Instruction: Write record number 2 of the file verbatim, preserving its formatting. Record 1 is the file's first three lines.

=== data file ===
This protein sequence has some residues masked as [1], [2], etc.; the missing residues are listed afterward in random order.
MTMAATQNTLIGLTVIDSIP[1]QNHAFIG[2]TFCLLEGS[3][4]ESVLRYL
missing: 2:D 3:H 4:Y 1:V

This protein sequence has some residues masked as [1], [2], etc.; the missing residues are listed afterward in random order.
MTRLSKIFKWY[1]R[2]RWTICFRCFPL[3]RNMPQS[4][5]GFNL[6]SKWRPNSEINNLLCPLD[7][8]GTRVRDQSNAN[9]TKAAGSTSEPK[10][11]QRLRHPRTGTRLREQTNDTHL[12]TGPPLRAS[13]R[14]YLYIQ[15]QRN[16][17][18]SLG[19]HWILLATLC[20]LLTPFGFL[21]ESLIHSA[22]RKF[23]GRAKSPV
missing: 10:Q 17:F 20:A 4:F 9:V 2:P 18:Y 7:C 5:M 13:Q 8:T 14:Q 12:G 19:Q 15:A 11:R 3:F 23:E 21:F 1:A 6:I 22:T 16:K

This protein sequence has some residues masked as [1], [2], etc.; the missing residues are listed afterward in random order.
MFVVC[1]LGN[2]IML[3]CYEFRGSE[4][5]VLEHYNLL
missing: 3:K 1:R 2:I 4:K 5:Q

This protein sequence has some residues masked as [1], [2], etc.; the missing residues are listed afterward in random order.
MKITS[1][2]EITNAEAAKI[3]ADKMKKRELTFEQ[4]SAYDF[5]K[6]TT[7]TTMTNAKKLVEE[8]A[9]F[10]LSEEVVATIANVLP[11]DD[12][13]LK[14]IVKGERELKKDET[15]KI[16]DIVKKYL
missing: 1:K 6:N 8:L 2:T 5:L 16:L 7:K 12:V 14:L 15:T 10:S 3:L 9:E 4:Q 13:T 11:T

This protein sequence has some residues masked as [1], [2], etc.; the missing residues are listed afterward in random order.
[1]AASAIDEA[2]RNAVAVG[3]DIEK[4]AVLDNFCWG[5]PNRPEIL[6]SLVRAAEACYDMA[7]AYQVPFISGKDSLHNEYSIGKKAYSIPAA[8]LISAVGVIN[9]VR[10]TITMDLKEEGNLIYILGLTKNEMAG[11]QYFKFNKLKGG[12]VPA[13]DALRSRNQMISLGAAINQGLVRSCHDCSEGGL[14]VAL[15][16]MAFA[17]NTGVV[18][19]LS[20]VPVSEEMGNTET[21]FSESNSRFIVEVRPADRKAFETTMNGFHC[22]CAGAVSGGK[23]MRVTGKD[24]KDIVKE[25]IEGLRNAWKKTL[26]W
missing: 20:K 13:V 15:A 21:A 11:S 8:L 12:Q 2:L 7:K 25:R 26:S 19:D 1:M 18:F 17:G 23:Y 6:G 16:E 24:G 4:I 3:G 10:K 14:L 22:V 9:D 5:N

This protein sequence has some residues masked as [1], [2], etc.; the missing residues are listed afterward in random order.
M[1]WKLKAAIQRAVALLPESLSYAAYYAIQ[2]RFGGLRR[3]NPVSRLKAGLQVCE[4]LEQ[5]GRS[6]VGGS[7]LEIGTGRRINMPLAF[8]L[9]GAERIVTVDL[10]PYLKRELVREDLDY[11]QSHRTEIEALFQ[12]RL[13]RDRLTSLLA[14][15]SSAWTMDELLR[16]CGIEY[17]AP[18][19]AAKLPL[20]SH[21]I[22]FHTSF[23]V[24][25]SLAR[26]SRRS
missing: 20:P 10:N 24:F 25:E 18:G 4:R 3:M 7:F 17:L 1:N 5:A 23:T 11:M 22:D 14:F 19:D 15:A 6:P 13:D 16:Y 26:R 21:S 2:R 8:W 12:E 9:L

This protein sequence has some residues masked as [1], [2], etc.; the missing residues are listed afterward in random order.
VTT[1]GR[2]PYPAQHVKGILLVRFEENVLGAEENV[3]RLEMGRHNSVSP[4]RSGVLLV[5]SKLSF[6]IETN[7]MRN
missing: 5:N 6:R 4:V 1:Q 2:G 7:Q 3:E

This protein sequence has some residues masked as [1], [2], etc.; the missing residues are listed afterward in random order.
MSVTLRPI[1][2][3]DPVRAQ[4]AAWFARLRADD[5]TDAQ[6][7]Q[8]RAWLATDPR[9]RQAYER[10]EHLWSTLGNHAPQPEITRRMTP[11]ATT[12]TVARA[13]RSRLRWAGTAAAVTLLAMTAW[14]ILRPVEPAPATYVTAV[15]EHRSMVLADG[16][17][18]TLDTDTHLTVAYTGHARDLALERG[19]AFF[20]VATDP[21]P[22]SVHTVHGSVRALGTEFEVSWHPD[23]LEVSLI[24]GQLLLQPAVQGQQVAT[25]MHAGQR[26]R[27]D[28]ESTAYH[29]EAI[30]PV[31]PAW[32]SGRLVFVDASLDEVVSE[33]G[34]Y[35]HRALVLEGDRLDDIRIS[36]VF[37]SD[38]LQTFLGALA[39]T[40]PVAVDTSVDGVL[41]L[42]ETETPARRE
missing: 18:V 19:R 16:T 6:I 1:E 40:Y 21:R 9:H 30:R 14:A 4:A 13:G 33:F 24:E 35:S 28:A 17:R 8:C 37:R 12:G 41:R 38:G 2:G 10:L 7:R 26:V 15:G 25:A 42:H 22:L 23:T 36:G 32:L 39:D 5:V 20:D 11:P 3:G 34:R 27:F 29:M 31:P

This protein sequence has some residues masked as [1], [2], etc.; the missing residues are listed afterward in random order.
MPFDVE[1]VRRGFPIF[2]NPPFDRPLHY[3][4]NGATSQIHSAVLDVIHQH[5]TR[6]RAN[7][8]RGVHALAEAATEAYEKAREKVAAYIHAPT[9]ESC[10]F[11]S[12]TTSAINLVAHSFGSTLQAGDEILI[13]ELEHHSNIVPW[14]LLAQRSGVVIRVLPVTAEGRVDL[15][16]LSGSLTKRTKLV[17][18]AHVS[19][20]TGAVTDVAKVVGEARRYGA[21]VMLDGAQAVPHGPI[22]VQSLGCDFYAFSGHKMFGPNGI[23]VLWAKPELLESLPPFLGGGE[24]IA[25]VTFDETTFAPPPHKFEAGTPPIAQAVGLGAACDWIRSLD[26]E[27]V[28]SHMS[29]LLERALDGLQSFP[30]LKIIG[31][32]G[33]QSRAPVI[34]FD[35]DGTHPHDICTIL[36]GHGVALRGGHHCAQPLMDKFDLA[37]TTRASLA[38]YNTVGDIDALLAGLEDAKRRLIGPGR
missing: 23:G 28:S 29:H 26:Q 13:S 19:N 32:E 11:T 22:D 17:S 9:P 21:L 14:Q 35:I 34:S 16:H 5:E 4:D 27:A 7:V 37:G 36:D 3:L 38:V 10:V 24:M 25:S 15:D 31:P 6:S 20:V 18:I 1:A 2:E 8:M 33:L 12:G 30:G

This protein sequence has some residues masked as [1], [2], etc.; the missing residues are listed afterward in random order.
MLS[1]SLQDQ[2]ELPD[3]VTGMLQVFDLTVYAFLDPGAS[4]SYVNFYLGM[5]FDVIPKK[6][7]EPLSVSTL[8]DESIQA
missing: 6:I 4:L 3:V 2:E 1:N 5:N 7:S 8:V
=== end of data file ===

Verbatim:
This protein sequence has some residues masked as [1], [2], etc.; the missing residues are listed afterward in random order.
MTRLSKIFKWY[1]R[2]RWTICFRCFPL[3]RNMPQS[4][5]GFNL[6]SKWRPNSEINNLLCPLD[7][8]GTRVRDQSNAN[9]TKAAGSTSEPK[10][11]QRLRHPRTGTRLREQTNDTHL[12]TGPPLRAS[13]R[14]YLYIQ[15]QRN[16][17][18]SLG[19]HWILLATLC[20]LLTPFGFL[21]ESLIHSA[22]RKF[23]GRAKSPV
missing: 10:Q 17:F 20:A 4:F 9:V 2:P 18:Y 7:C 5:M 13:Q 8:T 14:Q 12:G 19:Q 15:A 11:R 3:F 23:E 21:F 1:A 6:I 22:T 16:K